Reviews, articles, rants & ramblings on the darker side of the media fringe

Hunter S. Thompson – Part 1

Hunter Stockton Thompson (July 18, 1937 – February 20, 2005) was an American journalist and author. He first came to popular attention with the publication of Hells Angels: The Strange and Terrible Saga of the Outlaw Motorcycle Gangs (1966), although the work he remains best known for is Fear and Loathing in Las Vegas (1971), which was first serialised in Rolling Stone magazine.

Thompson became a counter cultural figure as the creator of Gonzo journalism, an experimental style of reporting where reporters (him initially) involve themselves in the action to such a degree that they become central figures of their stories. He had an inveterate hatred of Richard Nixon, who he claimed represented “that dark, venal, and incurably violent side of the American character” and who he characterised in what many consider to be his best book, Fear and Loathing on the Campaign Trail ’72. He was known also for his lifelong use of alcohol and illegal drugs; his love of firearms and his iconoclastic contempt for authoritarianism.

Thompson was born into a middle class family in Louisville, Kentucky. Interested in sports from a young age, Thompson joined Louisville’s Castlewood Athletic Club, and excelled in baseball. Thompson attended I. N. Bloom Elementary School, Highland Middle School, and Atherton High School, before transferring to Louisville Male High School in September 1952. Also in 1952, he was accepted as a member of the Athenaeum Literary Association, a school-sponsored literary and social club that had been founded at Male High in 1862.

As an Athenaeum member, Thompson contributed articles and helped edit the club’s The Spectator; but the group ejected Thompson in 1955, citing his legal problems. Charged as an accessory to robbery after being in a car with the robber, Thompson was sentenced to 60 days in Kentucky’s Jefferson County Jail. He served 31 days and, a week after his release, enlisted in the United States Air Force. Whilst he was in jail the school superintendent refused him permission to take his high school final examinations, and as a result he did not graduate.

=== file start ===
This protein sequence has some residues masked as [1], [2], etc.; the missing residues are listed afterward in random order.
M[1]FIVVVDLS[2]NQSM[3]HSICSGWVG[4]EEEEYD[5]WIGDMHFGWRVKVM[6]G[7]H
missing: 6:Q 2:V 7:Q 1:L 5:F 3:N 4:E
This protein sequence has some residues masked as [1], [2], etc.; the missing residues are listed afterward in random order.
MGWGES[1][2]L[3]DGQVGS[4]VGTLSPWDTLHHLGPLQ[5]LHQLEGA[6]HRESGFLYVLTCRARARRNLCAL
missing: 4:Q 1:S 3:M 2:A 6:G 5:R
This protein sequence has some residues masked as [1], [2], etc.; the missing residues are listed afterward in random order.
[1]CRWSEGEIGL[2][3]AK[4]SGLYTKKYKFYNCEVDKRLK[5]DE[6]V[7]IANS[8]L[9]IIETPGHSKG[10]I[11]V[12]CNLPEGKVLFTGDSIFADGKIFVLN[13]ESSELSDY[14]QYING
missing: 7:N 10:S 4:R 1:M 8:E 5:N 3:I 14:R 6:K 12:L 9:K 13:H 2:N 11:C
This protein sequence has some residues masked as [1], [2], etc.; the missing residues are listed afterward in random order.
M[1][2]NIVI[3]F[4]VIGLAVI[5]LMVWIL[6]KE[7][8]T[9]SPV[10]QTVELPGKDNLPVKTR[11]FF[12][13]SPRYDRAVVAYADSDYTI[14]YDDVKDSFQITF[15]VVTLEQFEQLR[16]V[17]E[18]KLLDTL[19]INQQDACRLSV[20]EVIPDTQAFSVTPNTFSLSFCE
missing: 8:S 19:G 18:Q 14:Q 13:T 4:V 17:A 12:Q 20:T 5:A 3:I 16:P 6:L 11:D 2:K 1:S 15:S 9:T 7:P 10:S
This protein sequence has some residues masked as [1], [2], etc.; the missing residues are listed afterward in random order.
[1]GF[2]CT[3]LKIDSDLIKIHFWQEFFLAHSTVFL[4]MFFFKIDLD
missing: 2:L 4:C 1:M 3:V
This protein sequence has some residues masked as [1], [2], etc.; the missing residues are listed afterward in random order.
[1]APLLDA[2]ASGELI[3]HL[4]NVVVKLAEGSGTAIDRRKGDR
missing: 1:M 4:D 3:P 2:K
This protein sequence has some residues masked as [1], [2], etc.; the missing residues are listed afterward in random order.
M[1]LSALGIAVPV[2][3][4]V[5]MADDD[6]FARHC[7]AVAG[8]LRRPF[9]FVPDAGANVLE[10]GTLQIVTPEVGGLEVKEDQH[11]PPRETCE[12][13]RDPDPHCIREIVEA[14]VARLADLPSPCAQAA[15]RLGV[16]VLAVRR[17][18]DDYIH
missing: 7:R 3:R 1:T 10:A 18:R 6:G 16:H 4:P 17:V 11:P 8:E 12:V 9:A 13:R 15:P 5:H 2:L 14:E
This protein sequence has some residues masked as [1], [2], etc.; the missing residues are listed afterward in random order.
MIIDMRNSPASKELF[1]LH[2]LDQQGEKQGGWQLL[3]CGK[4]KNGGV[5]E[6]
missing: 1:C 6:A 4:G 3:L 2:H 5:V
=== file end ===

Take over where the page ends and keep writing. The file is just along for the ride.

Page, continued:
While in the Air Force, Thompson had his first professional writing job as sports editor of the The Command Courier, where he covered the Eglin Eagles football team. Thompson was discharged from the Air Force in June 1958 as an Airman First Class, having been recommended for an early honorable discharge by his commanding officer. “In summary, this airman, although talented, will not be guided by policy”, Col. William S. Evans, chief of information services wrote to the Eglin personnel office. “Sometimes his rebel and superior attitude seems to rub off on other airmen staff members.” In a mock press release Thompson wrote about the end of his duty, he claimed to have been issued a status of “totally unclassifiable”.

After the Air Force, he worked as sports editor for a newspaper in Jersey Shore, Pennsylvania before relocating to New York City. There he attended the Columbia University School of General Studies part-time on the G.I. Bill, taking classes in creative writing. During this time he worked briefly for Time, as a copy boy for $51 a week. In 1959, Time fired him for insubordination.

In 1960 Thompson moved to San Juan, Puerto Rico, to take a job with the sporting magazine El Sportivo, which folded soon after his arrival. Thompson worked for the New York Herald Tribune and a few stateside papers on Caribbean issues. After returning to the States, Hunter hitchhiked across the United States along U.S. Hwy 43, eventually ending up in Big Sur, California working as a security guard. While there, he was able to publish his first magazine feature in the nationally distributed Rogue magazine on the culture of Big Sur. Thompson had a rocky tenure as caretaker of the hot springs, and the unwanted publicity generated from the article finally got him fired.

During this period, Thompson wrote two novels, Prince Jellyfish and The Rum Diary, and submitted many short stories to publishers with little success. The Rum Diary, which fictionalized Thompson’s experiences in Puerto Rico, was eventually published in 1998, long after Thompson had become famous.

He travelled and worked through Rio, Brazil; Aspen, Colorado before moving to Glen Ella, California, where Thompson continued to write for the National Observer on an array of domestic subjects, including a story about his 1964 visit to Ketchum, Idaho, in order to investigate the reasons for Ernest Hemingway’s suicide. Thompson then moved to San Francisco, immersing himself in the drug and hippie culture that was taking root in the area. About this time. he began writing for the Berkley underground paper The Spyder.

In 1965, Thompson wrote a story based on his experience with the California-based Hells Angels motorcycle club for The Nation. 

One response

  1. Pingback: For No Good Reason | socialpsychol

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